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Gardening Tips

Get Better At Vegetable Gardening

Gardening is something almost anyone can do, and it is also something that everyone can continue to improve on. Whether you are a beginner or a master gardener, gardening can be extremely challenging or easy, depending on what your goals are.

Vegetable gardening is something that can provide you and your family with fresh food all year. It’s an easy way to eat healthier and it’s a very rewarding experience.

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Things Every Gardener Should Know

Gardening for beginners can often be a very scary and intimidating task. There are some basic things that every gardener should know before starting.

  1. Every gardener fails - you have before or you will soon. It’s going to happen. It’s easier to just accept that fact, and keep going when it happens.

  2. Plan & research - the more you know before starting, the better off you’ll be. But don’t let the fear of not knowing something prevent you from starting all-together.

  3. Start small and work your way up. Start with some cheap seeds or starter plants. Don’t start with a rare indoor plant that costs $400. You will kill plants as you go. So it’s better to kill cheap/free plants than an expensive one that might discourage you from trying again.

  4. Plants need some basic things. Sunlight, water, soil/nutrients are all key.

  5. Water regularly once the soil is dry. Every new gardener is tempted to over-water, which will kill your plants. Test the top 2 inches of soil with your finger to determine if it needs more water.

  6. Give your plants plenty of room to grow. During the growing season, plants will grow quick and take over a space. So plan ahead for the proper amount of space for each plant.

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Raised Bed Gardening

A very popular technique for gardening is raised bed gardening. This has many benefits, but can take a little longer to get started. Raised bed gardening allows gardeners to grow food in locations that otherwise couldn’t. Balconies, decks, cement patios and locations with poor soil are now areas where you can grow food and other plants!

Vegetable gardening in raised beds also keeps pests like rabbits away and helps prevent weeds from spreading and suffocating your vegetable plants.

The drawbacks of raised bed gardening, is that the soil runs out of nutrients faster and the soil dries out quicker. But those drawbacks seldom outweigh the benefits.

Composting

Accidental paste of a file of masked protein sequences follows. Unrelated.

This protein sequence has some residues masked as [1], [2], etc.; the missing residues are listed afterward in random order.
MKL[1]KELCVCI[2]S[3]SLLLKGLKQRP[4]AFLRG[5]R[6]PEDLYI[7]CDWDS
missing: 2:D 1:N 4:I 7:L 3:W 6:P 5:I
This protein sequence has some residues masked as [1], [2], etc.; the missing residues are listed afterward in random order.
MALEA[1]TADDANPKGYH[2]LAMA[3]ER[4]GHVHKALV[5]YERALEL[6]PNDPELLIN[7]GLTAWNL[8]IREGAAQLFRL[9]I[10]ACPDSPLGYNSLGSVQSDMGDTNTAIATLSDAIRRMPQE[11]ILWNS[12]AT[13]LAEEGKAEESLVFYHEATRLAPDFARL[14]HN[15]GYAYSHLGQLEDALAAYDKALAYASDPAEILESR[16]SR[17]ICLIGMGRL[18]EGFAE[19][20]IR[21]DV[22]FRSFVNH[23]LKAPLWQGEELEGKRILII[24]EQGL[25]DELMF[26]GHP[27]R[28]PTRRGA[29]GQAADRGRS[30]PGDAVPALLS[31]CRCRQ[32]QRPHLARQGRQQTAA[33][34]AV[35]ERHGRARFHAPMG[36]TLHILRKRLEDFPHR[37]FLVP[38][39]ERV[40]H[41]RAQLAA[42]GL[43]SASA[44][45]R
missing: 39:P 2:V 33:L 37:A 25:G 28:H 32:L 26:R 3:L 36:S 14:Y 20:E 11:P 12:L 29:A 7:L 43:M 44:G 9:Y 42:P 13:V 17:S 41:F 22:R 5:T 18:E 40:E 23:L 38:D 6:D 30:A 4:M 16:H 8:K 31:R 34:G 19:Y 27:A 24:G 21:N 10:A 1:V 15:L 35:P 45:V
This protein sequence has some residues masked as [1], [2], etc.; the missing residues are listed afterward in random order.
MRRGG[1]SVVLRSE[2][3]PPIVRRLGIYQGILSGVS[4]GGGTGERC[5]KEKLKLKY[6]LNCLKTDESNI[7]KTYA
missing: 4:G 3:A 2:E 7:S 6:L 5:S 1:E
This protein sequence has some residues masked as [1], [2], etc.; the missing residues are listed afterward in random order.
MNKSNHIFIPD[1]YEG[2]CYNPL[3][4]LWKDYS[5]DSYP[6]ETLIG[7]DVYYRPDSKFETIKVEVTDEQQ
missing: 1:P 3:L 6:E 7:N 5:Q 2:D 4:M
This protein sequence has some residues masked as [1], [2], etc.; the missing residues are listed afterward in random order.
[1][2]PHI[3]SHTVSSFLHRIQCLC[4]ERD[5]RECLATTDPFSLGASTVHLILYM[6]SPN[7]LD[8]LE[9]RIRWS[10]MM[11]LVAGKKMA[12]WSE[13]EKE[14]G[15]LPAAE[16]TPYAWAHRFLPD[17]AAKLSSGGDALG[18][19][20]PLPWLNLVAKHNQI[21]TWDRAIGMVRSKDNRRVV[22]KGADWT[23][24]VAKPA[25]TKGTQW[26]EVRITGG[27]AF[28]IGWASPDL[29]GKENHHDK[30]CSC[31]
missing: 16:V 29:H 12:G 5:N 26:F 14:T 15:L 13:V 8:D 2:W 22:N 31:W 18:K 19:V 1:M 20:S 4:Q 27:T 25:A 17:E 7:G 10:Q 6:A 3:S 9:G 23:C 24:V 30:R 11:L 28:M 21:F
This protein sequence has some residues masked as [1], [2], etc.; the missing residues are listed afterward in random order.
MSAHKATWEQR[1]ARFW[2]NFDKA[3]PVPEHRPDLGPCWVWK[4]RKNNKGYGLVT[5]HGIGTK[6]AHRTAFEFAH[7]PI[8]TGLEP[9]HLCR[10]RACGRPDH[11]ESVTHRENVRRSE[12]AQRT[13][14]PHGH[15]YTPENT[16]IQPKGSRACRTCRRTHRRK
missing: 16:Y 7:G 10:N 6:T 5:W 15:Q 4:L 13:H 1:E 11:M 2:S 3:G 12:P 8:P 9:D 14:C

Many experienced gardeners will start to learn about composting once the plant care has been covered. Composting is taking organic material like grass clippings, banana peels, egg shells, leaves and old potting soil and allowing the material to break down. Once the organic material is broken down, it becomes nutrient rich soil that plants thrive in.

Each year as the garden grows, the plants draw nutrients out of the soil. Whether the plants are growing in the ground or in raised beds, the nutrients will need to be replenished. Composting is an easy and inexpensive way to do that.

Composting in Winter Article

Growing Plants From Seeds

Starting plants from seed rather than buying plugs or small starter plants is an inexpensive way to garden each year. It just takes more planning and patience (plus more skill) to do this. Often gardeners will start seeds indoors so the plants are large and ready to start thriving outdoors once the weather warms up. This increases the growing season and how much the plants will produce each year to harvest.

You can also start seeds indoors during the year so you stagger the harvest times for each plant. Some plants only produce fruit and vegetables for a certain amount of time. So staggering when the plants reach maturity will extend the harvesting time.

Winter Sowing Seeds Article

Pest Control

Once you start gardening, you will eventually run into pests trying to ruin your perfectly healthy plants and produce. Each plant and each region has their own specific pests and challenges to overcome. If you have a specific pest you are having trouble with, contact us below and we'll try to help as much as we can!

Canning & Preserving Food

Once you have mastered growing food, you will eventually not be able to keep up with how much you harvest. You can either start eating more, give some food away to your neighbors, or learn how to can and preserve your food that has been harvested. This is also a great way to enjoy the fruits of your labor year round instead of just during the growing season. Canning, vacuum sealing, smoking and drying food is a great way to extend the life of your harvest.

DIY Gardening Ideas